Before its expansion in the 1850s the Raleigh’s Cross operation was referred to as the ‘Tone mine’. This iron mine was served by a branch off the West Somerset Mineral Railway (WSMR), which was built primarily to carry iron ore from mines to Watchet, from where it crossed the Bristol Channel bound for the steelworks on the Welsh side. The workings at Raleigh’s Cross were progressively deepened, reaching a vertical depth of 29m in 1858. Mining in the area before this time had been sufficiently small scale for horse-drawn cartage of ore to be sufficient, but “the mines at Gupworthy and Raleigh’s Cross proved the existence of good ore in workable quantities” making industrial-scale transport necessary, this in turn led to the formation the WSMR company in 1855. This was in full operation to Raleigh’s Cross by March 1861.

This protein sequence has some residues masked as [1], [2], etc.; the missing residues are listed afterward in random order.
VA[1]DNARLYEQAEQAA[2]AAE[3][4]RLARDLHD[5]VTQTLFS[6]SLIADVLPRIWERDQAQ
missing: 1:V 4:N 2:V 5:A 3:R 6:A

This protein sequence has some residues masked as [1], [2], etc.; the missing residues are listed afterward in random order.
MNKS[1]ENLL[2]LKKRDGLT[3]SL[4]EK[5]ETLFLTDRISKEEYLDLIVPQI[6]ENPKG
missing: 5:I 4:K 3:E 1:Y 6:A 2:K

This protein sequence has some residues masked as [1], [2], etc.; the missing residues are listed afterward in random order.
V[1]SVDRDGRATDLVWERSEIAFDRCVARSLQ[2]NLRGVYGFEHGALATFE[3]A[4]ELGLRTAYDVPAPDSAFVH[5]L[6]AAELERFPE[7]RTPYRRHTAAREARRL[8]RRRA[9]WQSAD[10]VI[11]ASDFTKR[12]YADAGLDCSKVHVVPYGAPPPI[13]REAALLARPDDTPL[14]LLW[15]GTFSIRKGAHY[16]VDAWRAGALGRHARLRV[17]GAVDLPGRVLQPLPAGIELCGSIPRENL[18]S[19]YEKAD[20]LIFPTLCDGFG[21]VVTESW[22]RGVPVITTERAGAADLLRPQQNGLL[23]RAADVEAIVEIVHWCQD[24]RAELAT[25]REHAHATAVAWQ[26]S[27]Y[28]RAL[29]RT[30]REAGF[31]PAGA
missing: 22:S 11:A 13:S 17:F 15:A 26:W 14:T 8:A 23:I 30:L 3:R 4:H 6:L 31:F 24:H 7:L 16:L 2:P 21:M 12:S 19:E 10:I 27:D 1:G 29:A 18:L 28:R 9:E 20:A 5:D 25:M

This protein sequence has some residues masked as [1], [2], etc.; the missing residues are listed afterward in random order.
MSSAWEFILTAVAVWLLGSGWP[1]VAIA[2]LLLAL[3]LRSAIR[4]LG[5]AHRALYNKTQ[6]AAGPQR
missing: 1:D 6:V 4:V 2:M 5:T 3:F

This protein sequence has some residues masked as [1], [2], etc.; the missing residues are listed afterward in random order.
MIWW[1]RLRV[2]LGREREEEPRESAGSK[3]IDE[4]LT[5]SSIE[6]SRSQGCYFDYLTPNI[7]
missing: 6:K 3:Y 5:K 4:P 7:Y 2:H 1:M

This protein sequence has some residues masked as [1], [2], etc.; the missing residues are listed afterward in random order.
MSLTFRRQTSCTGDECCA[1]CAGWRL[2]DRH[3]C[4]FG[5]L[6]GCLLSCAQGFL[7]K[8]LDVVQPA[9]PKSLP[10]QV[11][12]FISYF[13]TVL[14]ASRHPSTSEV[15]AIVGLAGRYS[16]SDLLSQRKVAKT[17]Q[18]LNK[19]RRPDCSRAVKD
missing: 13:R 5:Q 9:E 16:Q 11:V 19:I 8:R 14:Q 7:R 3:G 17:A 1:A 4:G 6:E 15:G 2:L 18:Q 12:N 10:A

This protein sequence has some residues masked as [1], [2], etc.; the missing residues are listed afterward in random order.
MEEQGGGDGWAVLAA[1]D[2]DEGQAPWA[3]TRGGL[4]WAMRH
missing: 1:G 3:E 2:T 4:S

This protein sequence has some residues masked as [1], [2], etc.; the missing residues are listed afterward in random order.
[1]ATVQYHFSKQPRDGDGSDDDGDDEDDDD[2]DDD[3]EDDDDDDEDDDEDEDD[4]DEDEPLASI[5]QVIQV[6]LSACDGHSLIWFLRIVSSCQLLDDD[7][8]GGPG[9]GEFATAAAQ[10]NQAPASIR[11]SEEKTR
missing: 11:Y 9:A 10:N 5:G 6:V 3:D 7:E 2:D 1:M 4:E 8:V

The mine was substantial both above and below ground. In 1857 an extensive and expensive adit was driven from the lower workings to emerge from the hillside below Sea View House. This involved extensive trialling of a tunnel boring machine which proved “greatly underpowered and in danger of knocking itself to pieces”. This adit drained the mine to a depth of 34m, but considerable machinery was needed to drain the mine’s eventual depth of 211m. Raleigh’s cross mine was the only one in the orefield to require an engine for each role. The engine which wound ore to the surface pulled the mine’s narrow gauge tramway wagons along the sloping drift out of the ground and onto a platform above a standard gauge siding so the ore could be tipped directly into wagons beneath. The same building also housed a heated room for miners to dry their clothes and a Miners’ Literature Institute. Raleigh’s Cross and the two Carnarvon mines formed the nucleus of the mining community of Brendon Hill.